Rand Paul shocker: Not voting for this ObamaCare repeal either
Few things in politics are as reliable as Rand Paul’s absolutism, but … he’s not entirely wrong here, either. A last-ditch effort to repeal ObamaCare finally emerged two days ago in the Senate, but it suffers from the same problems as other repeal efforts, as far as the Kentucky libertarian is concerned. Paul says the bill would keep 90% of ObamaCare in place:
But wouldn’t a devolution of ObamaCare to the states, as Graham-Cassidy supposedly accomplishes, still be an improvement over the current status quo? Paul started off the week by predicting it would actually make things worse:
Sen. Rand Paul (R-Ky.) said he can’t support the newest ObamaCare repeal plan a quartet of senators is pushing, highlighting the hurdles the legislation would need to overcome to pass the upper chamber. …
On Monday, Paul told reporters the proposal would “probably” be worse than doing nothing about the health law. Over the summer, Paul was critical of GOP leadership’s repeal-and-replace bill, advocating for a clean repeal of ObamaCare instead.
There are two problems with clean repeal. One, Republicans from Donald Trump down promised a replacement along with a repeal. That by the way includes one Republican named Rand Paul. Second, Paul got the vote he wanted on clean repeal, and lost 45/54. It’s not going to happen, as much as it should happen, and perhaps his time might be better spent trying to work on a compromise.
This … really doesn’t qualify as helpful:
In truth, though, no one was planning on getting Rand Paul’s vote on ObamaCare repeal. The trick will be getting to 50, with or without him. So far, the prospects may not be a slam-dunk, but there is reason for some optimism, Philip Klein and his team reported today:
Going into this week, not many people in Washington gave Republicans a chance of passing healthcare legislation before the end of the month, when reconciliation language allowing them to pass a bill with a simply majority expires. Even President Trump and congressional leaders had seemingly moved on. But now, it looks like the the bill released by Republican Sens. Bill Cassidy of Louisiana., Lindsey Graham of South Carolina, Dean Heller of Nevada and Ron Johnson of Wisconsin has gained some real momentum. While still an uphill climb, there’s now a non-zero chance of something passing. Cassidy said Friday that more senators have told him they support his proposal to overhaul Obamacare, bringing the total to as many as 49 votes.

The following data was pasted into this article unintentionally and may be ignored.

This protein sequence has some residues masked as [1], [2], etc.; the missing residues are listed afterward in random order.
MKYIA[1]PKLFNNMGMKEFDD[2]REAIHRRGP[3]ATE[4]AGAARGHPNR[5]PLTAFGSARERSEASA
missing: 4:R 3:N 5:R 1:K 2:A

Whether this is true or a typical lawmaker exaggeration in the midst of boosting his legislation, a spokesman for conservative Sen. Mike Lee told Daily on Healthcare he was “encouraged” by the latest Obamacare bill because it provided flexibility to states to get around several key Obamacare regulations. Though Lee isn’t fully a “yes” yet, he is at least receptive and is working on some tweaks to the language about state regulatory waivers. The spokesman described the tweaks as “technical” in nature, and not substantive changes that could broaden the waivers in such a way that it would be more likely to scare off centrists. Getting Lee on board would be a huge coup for supporters of the bill, because it was the Utah senator’s opposition that helped kill an earlier proposed healthcare compromise.
In order to qualify under reconciliation, the bill needs a CBO score that shows a substantial savings on deficit spending. While Mitch McConnell has apparently taken himself out of management of the effort for the bill, he has asked the CBO to provide a score, and to expedite it:
Senate Majority Leader Mitch McConnell has asked the Congressional Budget Office to quickly score an Obamacare overhaul bill introduced this week, his office confirmed Friday. …
Supporters hope the bill can be passed through the reconciliation, would need just 50 votes to advance and pass in the Senate, assuming a tie-breaking vote by Vice President Pence. Reconciliation is a budget measure that allows passage with a simple majority rather than the 60 votes needed to block a filibuster. The Senate faces a Sept. 30 deadline to use reconciliation, according to the Senate parliamentarian.
To get to 50, Graham-Cassidy will have to keep all but one other Republican from jumping ship. John McCain offered qualified and preliminary support for the bill, and Lee sounds like he’ll provisionally be on board. That leaves Susan Collins and Lisa Murkowski as deciders. Collins at one point had partnered with Bill Cassidy on a state-based plan, so she may well be open to this approach — assuming that the bill doesn’t defund Planned Parenthood, which the two women bragged about protecting with their no votes on earlier repeal-and-replace efforts.
For now, though, don’t expect any real movement until the CBO score comes back. At that point the Senate will have to act quickly to beat the reconciliation clock.